Volume > Issue > The Rise of Immanent Metaphysical Time

The Rise of Immanent Metaphysical Time


By Jason M. Morgan | October 2023
Jason M. Morgan, a Contributing Editor of the NOR, teaches history, language, and philosophy at Reitaku University in Kashiwa, Japan. He is the author, most recently, of Law and Society in Imperial Japan: Suehiro Izutarō and the Search for Equity (Cambria Press, 2020).

UFOs are back in the news. Television stations have broadcast grainy footage of lozenge-shaped objects zipping through the air. Navy and commercial pilots claim to have witnessed strange aircraft performing impossible maneuvers at impossible speeds. Congressional hearings have featured testimonies about vessels of unearthly origin that have crashed on our planet. “Biologics,” one purported expert tells us, were recovered from the crash site. Those biologics were not human.

Whether extraterrestrials have been visiting Earth, I don’t know. Many people adopt a similar agnosticism. But expand the inquiry a little and ask if they think we are alone in the universe, and agnosticism often gives way to almost poetic musing. “Hmm, I don’t know,” I’ve heard many say. “The universe is a big place. There must be other lifeforms out there somewhere.”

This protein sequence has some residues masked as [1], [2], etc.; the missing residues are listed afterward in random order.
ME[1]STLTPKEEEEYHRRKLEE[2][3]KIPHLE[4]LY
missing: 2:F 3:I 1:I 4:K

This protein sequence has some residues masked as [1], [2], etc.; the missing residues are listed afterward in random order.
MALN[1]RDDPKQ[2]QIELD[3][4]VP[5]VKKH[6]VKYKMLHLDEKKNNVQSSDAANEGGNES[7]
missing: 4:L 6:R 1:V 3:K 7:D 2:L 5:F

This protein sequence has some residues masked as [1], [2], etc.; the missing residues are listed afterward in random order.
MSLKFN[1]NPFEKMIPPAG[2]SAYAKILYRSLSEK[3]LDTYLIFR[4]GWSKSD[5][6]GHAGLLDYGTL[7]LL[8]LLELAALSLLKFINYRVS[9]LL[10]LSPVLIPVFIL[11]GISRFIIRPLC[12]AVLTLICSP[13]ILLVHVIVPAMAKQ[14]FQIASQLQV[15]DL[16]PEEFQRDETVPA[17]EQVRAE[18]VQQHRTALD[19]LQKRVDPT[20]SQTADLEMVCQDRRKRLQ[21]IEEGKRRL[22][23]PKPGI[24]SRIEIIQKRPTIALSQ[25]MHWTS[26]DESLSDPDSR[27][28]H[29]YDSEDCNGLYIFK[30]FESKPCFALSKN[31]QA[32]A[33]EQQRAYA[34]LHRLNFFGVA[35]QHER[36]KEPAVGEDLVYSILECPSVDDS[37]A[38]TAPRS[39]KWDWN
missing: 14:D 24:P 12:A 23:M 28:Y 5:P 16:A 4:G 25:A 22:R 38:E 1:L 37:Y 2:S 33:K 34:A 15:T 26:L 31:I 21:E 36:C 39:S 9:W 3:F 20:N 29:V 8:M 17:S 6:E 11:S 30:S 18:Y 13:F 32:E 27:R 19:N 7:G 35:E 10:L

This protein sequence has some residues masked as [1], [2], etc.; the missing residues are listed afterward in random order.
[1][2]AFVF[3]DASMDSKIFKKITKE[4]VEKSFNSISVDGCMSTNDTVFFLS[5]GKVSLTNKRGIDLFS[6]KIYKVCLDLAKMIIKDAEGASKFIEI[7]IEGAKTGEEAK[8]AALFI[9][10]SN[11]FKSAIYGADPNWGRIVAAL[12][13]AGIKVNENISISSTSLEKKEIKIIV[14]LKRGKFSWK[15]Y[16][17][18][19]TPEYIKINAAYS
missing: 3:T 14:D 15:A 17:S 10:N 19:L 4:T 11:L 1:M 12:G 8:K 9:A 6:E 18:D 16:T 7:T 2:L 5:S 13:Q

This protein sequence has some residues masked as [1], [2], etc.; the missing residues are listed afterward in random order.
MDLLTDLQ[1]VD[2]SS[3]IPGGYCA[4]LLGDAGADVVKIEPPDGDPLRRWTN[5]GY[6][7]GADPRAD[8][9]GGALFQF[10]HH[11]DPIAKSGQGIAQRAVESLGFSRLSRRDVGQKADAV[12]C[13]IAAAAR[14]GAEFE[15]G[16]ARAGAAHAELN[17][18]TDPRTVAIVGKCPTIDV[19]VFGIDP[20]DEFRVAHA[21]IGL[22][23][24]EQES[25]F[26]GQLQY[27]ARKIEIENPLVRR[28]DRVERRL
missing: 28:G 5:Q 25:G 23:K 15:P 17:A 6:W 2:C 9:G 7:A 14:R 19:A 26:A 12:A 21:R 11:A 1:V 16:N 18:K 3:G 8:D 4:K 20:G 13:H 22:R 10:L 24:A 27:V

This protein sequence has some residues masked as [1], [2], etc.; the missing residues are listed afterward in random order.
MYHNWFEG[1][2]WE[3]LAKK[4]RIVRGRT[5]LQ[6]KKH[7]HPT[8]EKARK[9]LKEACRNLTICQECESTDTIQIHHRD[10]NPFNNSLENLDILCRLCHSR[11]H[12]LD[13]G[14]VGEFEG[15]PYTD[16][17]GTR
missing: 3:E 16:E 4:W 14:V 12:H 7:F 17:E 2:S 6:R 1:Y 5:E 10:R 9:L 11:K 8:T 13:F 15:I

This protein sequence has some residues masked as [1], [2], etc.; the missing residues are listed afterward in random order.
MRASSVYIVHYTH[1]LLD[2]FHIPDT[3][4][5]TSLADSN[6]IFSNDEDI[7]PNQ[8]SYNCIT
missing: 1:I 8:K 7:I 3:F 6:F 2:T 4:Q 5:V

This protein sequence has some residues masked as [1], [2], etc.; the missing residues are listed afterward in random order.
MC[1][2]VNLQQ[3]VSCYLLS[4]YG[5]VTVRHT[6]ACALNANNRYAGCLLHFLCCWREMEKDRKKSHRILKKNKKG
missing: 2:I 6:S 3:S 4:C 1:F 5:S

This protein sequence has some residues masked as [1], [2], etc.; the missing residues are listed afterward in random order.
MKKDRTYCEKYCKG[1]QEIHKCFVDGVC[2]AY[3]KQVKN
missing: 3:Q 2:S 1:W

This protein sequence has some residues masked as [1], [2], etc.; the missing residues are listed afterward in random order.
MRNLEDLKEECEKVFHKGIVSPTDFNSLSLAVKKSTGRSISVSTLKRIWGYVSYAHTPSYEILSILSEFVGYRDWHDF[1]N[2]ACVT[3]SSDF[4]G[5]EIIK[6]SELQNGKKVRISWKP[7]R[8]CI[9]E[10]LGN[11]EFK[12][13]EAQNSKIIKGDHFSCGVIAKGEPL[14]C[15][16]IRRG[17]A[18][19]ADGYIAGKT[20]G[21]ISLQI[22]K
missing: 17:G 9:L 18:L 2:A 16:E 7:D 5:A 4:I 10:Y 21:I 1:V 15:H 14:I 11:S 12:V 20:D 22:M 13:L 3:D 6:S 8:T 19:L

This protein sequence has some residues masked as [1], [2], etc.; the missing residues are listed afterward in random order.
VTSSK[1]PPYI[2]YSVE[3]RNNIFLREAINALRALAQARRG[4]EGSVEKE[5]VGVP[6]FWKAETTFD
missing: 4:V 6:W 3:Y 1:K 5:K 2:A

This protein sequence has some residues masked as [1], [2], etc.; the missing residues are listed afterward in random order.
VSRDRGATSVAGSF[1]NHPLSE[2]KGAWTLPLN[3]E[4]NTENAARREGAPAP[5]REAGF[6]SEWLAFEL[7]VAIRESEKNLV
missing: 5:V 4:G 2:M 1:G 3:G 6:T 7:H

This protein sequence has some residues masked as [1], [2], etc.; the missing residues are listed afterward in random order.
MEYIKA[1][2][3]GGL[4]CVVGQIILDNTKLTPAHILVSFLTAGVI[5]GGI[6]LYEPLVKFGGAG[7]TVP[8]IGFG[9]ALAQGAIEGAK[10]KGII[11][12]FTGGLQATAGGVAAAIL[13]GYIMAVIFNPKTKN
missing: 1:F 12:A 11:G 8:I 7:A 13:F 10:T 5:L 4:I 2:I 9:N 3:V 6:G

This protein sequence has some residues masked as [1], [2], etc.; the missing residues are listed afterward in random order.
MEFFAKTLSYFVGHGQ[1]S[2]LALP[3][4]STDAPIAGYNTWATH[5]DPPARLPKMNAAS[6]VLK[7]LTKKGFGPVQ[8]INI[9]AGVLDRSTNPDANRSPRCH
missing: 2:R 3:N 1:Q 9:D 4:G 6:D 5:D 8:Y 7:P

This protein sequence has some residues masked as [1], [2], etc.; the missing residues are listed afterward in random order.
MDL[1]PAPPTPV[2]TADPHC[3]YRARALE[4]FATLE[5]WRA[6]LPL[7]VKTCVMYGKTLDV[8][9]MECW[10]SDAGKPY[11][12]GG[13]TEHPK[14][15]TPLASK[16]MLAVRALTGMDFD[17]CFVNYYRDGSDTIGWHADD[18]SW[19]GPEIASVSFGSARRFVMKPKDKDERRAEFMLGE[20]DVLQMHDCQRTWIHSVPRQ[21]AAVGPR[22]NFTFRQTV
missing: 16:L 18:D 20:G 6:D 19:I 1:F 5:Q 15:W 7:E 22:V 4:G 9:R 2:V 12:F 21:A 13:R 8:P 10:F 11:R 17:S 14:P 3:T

The temptation to this kind of thinking is not hard to understand. The next time you are outside at night, look up at the starry sky and let your mind wander into the wondrous vastness above. Given the size of the universe (size seems almost silly in this context) and the fathomless deeps of cosmic time, anything seems possible. If we evolved on this planet, then surely other planets have played host to similar dramas. Primordial lifeforms, there as well as here, could have battled through eons of change and punishing environments to achieve consciousness, even intelligence.

But if we continue along this route, eventually we run into rough patches in this kind of expansionist justificationism. Yes, the universe is big, and time is long. But on more sober reflection, do these really add up to better odds for evolution?

Enjoyed reading this?



You May Also Enjoy

Denizens of a Pale Blue Dust Mote

Carl Sagan’s immanent nihilism is premised on the seemingly conflicting notions that mankind is nothing and yet everything, simultaneously.

By the Lakes of Babylon

Fr. Hesburgh proved to be a perfect avatar for the Notre Dame he created: an endorser of some kind of vaguely conceived “natural religion.”

The Age of Thoth: Words vs. The Word

When we privilege writing over personal encounter, we run the risk of setting up what is written as the arbiter of what counts and what doesn’t.